Suffolk to Commence Building $75M Garage Facilities at New Marlins Stadium

Thanks to the City of Miami's recent approval of the sale of $92 million in bonds, construction of parking facilities for the new $500 million Florida Marlins Stadium moves forward with Boston-based Suffolk Construction tapped by the city to oversee the $75 million project.

March 1, 2010
By Barbra Murray, Contributing Editor

Courtesy Flickr Creative Commons user (le) doo

Thanks to the City of Miami’s recent approval of the sale of $92 million in bonds, construction of parking facilities for the new $500 million Florida Marlins Stadium moves forward with Boston-based Suffolk Construction tapped by the city to oversee the $75 million project.

“We thought it would be a $94 million construction cost for the project, but we committed to $75 million; the market drove the reduction in cost,” Tim Sterling, a Suffolk vice president, told CPE. Suffolk, which competed against 11 other bidders for the job, will manage construction of the stadium’s parking accommodations, including two six-story garages, two five-story garages and six surface lots, accounting for an aggregate 5,700 parking spaces. The contract also involves development of a small amount of retail space.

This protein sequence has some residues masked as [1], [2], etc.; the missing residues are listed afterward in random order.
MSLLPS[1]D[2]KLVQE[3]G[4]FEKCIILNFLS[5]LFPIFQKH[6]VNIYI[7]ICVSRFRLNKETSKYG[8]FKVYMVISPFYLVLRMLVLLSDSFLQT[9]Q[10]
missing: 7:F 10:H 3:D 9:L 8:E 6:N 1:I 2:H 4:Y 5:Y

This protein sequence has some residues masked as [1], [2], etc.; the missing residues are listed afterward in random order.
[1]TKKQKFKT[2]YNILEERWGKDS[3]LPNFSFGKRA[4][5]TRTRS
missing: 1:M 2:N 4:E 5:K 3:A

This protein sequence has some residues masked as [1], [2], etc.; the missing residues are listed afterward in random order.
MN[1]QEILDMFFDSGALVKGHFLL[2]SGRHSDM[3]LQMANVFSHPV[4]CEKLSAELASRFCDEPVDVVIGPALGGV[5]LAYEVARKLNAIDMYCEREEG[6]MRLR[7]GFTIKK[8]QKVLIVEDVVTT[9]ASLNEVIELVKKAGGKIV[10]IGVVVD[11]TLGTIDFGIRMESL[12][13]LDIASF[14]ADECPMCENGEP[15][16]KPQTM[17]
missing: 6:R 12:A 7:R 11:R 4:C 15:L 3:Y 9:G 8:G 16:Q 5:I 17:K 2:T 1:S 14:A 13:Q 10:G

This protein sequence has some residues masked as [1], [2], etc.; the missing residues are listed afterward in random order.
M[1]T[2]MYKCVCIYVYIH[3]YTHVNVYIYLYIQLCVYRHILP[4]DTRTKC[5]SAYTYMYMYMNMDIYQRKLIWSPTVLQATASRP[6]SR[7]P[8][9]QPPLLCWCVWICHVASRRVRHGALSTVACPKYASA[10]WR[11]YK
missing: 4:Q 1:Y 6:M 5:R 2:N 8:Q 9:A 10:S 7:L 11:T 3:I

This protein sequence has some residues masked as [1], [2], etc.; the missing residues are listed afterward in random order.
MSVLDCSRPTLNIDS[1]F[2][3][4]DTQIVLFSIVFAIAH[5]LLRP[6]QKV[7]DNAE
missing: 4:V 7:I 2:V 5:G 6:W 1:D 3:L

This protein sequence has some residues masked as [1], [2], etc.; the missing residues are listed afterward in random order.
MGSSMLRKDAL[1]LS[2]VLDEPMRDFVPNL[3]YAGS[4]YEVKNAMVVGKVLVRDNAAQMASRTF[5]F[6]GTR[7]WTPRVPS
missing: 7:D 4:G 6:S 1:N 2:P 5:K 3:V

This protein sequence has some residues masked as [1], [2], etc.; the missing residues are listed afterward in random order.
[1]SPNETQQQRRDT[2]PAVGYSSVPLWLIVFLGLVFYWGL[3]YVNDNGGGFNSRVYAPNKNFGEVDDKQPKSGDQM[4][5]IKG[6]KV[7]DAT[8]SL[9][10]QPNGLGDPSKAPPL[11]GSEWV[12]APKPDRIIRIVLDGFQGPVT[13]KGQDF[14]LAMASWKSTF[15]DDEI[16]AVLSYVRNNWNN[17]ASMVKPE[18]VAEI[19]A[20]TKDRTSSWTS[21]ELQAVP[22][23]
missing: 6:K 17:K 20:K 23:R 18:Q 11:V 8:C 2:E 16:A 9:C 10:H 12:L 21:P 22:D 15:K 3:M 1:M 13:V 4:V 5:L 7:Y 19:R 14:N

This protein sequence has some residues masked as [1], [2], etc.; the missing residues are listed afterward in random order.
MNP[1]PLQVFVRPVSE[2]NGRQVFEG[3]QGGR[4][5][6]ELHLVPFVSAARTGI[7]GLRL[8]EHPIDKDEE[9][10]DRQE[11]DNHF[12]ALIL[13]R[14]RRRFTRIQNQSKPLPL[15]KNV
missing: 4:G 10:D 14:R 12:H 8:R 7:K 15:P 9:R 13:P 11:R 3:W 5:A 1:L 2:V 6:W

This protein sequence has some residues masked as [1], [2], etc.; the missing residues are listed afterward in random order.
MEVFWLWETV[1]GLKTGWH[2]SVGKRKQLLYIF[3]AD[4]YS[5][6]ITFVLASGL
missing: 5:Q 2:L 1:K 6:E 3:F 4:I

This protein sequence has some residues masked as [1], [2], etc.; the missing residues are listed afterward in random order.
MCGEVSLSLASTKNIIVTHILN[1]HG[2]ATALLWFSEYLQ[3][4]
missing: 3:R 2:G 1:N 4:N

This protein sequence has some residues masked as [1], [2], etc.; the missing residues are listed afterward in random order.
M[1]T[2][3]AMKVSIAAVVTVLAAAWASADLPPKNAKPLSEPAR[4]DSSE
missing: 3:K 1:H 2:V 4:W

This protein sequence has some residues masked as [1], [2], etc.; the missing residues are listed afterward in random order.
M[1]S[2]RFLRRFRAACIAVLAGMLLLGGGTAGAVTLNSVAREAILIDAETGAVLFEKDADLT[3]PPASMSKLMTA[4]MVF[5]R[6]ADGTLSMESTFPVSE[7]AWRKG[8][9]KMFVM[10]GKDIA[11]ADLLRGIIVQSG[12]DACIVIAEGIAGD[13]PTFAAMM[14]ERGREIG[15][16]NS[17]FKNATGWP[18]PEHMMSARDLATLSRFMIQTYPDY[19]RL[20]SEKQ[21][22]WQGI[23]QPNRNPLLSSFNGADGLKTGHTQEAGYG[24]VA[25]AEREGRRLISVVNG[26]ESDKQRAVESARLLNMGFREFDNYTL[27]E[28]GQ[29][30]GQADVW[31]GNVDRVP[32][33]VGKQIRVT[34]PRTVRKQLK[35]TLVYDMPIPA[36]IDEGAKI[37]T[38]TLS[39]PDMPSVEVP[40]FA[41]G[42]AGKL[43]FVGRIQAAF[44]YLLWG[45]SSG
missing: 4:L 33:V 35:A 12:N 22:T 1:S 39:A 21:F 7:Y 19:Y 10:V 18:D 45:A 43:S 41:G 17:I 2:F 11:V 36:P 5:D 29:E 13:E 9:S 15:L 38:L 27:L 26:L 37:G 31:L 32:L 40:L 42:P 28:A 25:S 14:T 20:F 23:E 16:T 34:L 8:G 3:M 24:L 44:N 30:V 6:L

Suffolk will have to carefully coordinate its schedule and activities with stadium builder Hunt Construction, which broke ground on the 928,000-square-foot 37,000 seat project in the city’s Little Havana neighborhood last July. Miami-Dade County is providing the majority of the financing for the stadium–located on 17 acres of the historic 42-acre Orange Bowl site in–with the City of Miami and Marlins Stadium Developer L.L.C. also making contributions.

Financing efforts for the construction of the Marlins Stadium’s garage segment ran into a few hiccups, which is hardly uncommon these days. Real estate industry players are hoping that small hints of an economic upturn in the U.S. will have a positive impact on construction activity. However, it will take some time for the construction industry to recover. Despite signals of the U.S. economy’s impending revival, overall nonresidential construction spending is on track to decrease by 13.4 percent this year, according to a new report by the American Institute of Architects (AIA). In the amusement/recreation sector, specifically, AIA expects spending to decline an estimated 12.9 percent percent.

“All signs indicate that 2010 is not going to be a spectacular year, but with regard to financing, we think we’ve hit bottom,” Sterling said. “We look for 2010 to be a year of stabilization. In 2011, we’ll begin to see some growth, although it will be a very slow growth period over the next few years.” AIA predicts that nonresidential construction spending will increase 1.8 percent in 2011, and spending in the amusement/recreation sector will rise 4.4 percent.